If it were up to my children, we would have a full food chain worth of animals living in our house. One wants a kitten and a rabbit. The other wants a snake and a tarantula. Combined with the sixty pounds of goldendoodle we already have….I mean, what could possibly go wrong?
Here in Lawrence, though, we’re incredibly lucky because we have so many great spots for animal lovers of all ages to get their fix—without bringing home a new family member! Here are a few of our favorites.
Pet World (711 W. 23rd St.; open Mon-Fri 10-8, Sat 10-7, Sun 11-6)
Pet World is, basically, the best pet store ever. It’s not just a place to get some dog food or buy a pet hamster—it’s an interactive experience that’s all about giving humans and animals opportunities to become friends.
Do you want to gently pet that soft bunny rabbit? Their low-to-the ground enclosures are set up to allow even little ones to do just that. Want to hold a crested gecko? One of Pet World’s friendly staff will be happy to perch one on your shoulder for a test run. Or are you adventurous enough to want to feed the piranhas? Yup, that’s a thing you can do, too.
And the crown jewel of it all is the giant tortoise enclosure at the center of the store. During the winter, Pet World houses a herd of rescued Sulcatta Tortoises, and they are magnificent to watch. If you happen to be there around four in the afternoon you can even help feed them their daily snack.
Prairie Park Nature Center (2730 Harper St.; open Tues-Sat 9-5, Sun 1-4)
Specializing in Kansas critters and wildlife rehabilitation, Prairie Park is a great stop for both its nature center and its beautiful outdoor trails.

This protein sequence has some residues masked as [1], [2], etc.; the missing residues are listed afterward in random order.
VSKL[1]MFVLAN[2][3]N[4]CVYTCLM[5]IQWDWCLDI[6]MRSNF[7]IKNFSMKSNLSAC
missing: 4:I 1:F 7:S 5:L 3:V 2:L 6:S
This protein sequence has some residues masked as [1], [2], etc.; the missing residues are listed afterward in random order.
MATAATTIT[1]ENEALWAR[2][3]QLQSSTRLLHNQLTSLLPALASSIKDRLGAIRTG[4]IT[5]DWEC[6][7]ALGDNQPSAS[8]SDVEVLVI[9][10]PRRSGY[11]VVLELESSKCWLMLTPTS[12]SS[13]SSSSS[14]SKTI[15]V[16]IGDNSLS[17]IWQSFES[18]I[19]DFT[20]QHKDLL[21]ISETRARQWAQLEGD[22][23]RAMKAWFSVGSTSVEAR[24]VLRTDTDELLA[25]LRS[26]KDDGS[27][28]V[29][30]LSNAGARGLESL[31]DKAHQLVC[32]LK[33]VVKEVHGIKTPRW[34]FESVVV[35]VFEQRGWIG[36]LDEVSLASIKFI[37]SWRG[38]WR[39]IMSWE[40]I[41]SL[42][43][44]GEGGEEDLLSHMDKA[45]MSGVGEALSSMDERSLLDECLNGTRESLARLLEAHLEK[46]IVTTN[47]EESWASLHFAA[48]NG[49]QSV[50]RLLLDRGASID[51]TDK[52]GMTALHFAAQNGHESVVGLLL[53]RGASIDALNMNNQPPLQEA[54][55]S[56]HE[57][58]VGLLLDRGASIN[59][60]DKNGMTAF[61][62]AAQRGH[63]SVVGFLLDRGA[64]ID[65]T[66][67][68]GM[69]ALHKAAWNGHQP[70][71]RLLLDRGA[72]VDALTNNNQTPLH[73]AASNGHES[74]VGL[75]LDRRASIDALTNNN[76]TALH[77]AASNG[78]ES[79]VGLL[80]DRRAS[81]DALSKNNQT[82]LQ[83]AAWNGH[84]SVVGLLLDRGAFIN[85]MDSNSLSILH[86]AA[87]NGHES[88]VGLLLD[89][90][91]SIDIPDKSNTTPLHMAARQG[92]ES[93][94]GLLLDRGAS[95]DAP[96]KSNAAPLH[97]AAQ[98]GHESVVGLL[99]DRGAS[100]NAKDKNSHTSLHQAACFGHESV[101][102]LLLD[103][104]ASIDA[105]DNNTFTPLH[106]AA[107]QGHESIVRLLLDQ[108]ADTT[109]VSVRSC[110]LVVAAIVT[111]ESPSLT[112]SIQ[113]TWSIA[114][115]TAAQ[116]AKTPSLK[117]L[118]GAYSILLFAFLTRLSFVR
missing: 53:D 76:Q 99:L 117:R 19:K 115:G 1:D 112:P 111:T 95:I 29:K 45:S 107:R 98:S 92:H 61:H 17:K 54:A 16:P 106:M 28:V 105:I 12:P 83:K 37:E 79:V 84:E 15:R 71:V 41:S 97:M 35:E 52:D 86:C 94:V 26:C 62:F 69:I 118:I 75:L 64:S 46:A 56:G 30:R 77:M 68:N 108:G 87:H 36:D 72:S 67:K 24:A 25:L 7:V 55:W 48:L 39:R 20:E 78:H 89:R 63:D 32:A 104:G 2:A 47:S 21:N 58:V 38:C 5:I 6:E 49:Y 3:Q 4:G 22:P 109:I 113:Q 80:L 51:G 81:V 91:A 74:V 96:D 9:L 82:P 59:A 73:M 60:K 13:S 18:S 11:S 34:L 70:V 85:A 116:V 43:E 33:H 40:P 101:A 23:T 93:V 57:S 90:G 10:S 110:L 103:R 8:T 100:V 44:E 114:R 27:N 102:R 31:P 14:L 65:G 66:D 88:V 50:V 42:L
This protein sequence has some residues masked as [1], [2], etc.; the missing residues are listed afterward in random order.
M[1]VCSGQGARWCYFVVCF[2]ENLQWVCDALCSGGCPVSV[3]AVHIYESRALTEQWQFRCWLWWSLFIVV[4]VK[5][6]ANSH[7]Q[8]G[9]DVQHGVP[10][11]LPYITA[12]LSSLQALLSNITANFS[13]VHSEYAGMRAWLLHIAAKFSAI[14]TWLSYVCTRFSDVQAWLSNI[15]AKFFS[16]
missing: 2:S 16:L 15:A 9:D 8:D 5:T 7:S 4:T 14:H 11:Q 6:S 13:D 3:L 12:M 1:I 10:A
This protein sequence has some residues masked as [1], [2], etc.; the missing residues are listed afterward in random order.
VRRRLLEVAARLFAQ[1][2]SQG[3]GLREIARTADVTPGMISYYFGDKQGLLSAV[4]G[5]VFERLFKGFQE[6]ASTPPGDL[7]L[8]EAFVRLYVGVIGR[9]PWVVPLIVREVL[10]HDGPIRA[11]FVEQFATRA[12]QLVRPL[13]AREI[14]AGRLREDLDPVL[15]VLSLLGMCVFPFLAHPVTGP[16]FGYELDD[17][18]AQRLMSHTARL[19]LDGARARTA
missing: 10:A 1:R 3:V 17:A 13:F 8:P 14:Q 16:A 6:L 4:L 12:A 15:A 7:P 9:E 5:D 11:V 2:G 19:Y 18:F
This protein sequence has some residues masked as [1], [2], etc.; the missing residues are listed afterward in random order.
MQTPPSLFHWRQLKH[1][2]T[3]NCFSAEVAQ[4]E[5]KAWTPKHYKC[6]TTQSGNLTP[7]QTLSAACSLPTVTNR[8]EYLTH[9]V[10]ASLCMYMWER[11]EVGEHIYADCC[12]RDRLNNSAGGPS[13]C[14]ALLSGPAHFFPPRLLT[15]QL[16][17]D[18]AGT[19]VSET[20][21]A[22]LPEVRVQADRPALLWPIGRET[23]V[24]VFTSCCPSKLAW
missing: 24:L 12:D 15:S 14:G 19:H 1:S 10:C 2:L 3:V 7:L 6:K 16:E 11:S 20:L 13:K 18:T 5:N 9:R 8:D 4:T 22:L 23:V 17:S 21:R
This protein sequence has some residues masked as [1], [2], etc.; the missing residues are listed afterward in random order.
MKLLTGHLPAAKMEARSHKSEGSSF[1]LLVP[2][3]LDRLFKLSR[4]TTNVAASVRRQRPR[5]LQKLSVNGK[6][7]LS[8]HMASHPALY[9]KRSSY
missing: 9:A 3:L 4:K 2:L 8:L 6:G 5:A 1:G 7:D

The nature center boasts a handful of turtles and snakes, but our favorite animals are the black-tailed prairie dogs and black-footed ferrets. As most fledgling naturalists could tell you, those two animals are prey and predator, respectively, in the wild, but at Prairie Park you can see them side-by-side. (Don’t worry, they’re separated by barriers for the prairie dogs’ safety!)
Prairie Park also has a neat outdoor birds of prey enclosure, which includes a pair of lovely owls, a bald and a golden eagle, and a very knowing crow.
Baker Wetlands (1365 N. 1250 Rd.; open Sept-May Mon-Sat 9-12 and 1-3, Sun 1-3; open June-Aug Mon-Sat 9-4, Sun 1-4)
Baker Wetlands is one of the most species-rich wildlife locations in Eastern Kansas. With a little luck and a good pair of walking shoes, you can see ducks, whooping cranes, beavers, frogs, snakes, and even deer, all from Baker’s easy-to-navigate trails.
Baker also has some wonderful programming for families, including “Wee Walks” (for kids under 5), stargazing nights, and special events like Monarch butterfly tagging in the fall. (Give their Facebook page a “like” to get all the details.) The animals at Baker Wetlands require a little more patience to see than they do at some of the other places on this list, but the excitement of spotting an animal in the wild is totally worth it.
KU Natural History Museum (1345 Jayhawk Blvd.; open Tues-Sat 9-5; Sun 12-4; suggested donation $7 for adults, $4 for kids)
Does your kiddo know the difference between a brachiosaurus and a diplodocus? Or that a pteranodon wasn’t actually a dinosaur at all, but, rather, a flying reptile?
If so, you might want to start at the last place on our list—the KU Natural History Museum.
In addition to a historic panorama, a gallery of live snakes, and hands-on exhibits about microbes and bugs, the KU Natural History Museum is also home to an entire floor of fossilized animals. From the ceiling-mounted mosasaur that swims over your head as you enter, to a triceratops skull that’s bigger than most kindergarteners, this local treasure will leave your junior paleontologists excited to visit again and again.
A proud Lawrence transplant, Meryl Carver-Allmond lives in a hundred-year-old house with her sweet husband, two darling kiddos, one puppy, one gecko, and an ever rotating flock of poultry. By day, she’s a public defender. By night, she writes, takes photos, knits, and cooks up a storm. She chronicles her adventures on her personal blog, My Bit of Earth.